What are the odds that men actually know much about menstruation? Slim to none actually. Which is why not many of you know that approximately 45% women in India do not have access to sanitary napkins and have to make do with soil and ash or a piece of cloth to soak up the blood during menstruation? Before the movie, Pad Man, even came out, many people pondered over what would have driven a man to find an alternative to already existing sanitary napkins for women. While you may attribute it to the love and respect he had for his wife, he actually did it for women all around.

Pads- a need or want

What people need to understand is that sanitary pads are not to be confused with cosmetics which are optional items that some may purchase while the others skip. Sanitary napkins are an essential product that exists to promote health and hygiene and yet is ignored by many.

The cost of sanitary pads is quite high when we compare it to some of the other items making it really hard for many middle and low-income class to afford. And after almost a year of women’s rights activists having to protest and organise campaigns asking the government to cut down the GST imposed on sanitary pads, the GST council last Saturday gave their nod to scraping the tax on women hygiene products.

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Tax-free Bleeding

The step to slash the GST on sanitary pads has been welcomed by everyone all around the country and people have taken to social networking platforms to praise the government for their actions. From calling it a step done in the favour of women to many users congratulating women all over the country, some have even called it a ‘period of independence.’ Others have even called the decision a move to woo the middle and low-income class ahead of next year’s general elections.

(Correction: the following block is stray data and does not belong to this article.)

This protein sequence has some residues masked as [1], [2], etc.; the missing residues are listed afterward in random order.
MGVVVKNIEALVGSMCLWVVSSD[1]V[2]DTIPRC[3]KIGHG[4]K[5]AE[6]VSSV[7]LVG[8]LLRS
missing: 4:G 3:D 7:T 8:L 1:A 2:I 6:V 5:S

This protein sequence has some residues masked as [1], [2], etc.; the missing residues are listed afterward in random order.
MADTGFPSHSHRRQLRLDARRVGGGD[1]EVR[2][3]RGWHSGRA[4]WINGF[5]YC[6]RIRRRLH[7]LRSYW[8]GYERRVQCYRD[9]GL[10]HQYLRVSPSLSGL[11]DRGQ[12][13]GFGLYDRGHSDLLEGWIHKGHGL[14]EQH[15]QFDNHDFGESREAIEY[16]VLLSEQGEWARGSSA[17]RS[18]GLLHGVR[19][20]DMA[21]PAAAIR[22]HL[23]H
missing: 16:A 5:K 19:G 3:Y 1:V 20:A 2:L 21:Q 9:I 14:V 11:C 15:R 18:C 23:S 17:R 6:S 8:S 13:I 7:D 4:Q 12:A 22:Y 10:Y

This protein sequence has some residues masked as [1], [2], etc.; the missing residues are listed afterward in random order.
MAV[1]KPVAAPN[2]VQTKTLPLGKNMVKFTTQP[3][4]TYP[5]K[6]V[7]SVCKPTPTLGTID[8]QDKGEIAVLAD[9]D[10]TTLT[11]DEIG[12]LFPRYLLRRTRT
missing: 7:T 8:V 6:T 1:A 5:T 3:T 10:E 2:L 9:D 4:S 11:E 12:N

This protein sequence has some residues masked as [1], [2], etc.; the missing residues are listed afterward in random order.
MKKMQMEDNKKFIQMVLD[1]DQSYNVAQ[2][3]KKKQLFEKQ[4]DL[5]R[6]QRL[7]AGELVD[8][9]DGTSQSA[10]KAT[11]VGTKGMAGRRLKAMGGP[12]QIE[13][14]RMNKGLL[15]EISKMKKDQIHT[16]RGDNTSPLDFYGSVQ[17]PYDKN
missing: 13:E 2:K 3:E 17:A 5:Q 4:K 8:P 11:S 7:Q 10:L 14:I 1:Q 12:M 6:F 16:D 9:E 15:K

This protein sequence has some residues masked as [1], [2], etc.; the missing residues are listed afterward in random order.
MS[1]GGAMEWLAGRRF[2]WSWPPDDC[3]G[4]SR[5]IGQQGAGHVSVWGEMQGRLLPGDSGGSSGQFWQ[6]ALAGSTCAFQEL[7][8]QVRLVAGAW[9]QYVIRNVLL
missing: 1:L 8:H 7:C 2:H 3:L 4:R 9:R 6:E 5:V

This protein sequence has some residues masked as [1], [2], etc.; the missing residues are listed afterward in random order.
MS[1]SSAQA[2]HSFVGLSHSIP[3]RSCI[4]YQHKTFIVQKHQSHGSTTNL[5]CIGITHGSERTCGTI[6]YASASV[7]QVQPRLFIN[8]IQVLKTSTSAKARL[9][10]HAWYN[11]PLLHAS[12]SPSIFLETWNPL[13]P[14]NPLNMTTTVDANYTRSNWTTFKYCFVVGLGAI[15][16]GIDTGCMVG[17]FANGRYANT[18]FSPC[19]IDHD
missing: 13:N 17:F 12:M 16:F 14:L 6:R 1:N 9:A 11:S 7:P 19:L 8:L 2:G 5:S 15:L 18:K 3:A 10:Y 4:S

Even though this may be seen as a victory of some sorts, many people say that the difference to the end customer might not be much since the local manufacturers who have to pay input taxes can increase their prices. This will definitely bring us back to the same problem as before, over-priced pads.

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Hopefully, this encourages women in rural and urban areas to focus on their hygiene and opt for sanitary pads and tampons instead of going for the easier option made available to them. Exempting sanitary pads from GST is an initiative by the government to promote menstrual hygiene, and to help increase the number of women using pads.

The effects this step may have might seem obscure for now but times like these call for a wave of togetherness that will bind women all around. And the optimists we are, we call this a strategy to empower women one step at a time so let us let us bask in the moment for a while. Period.

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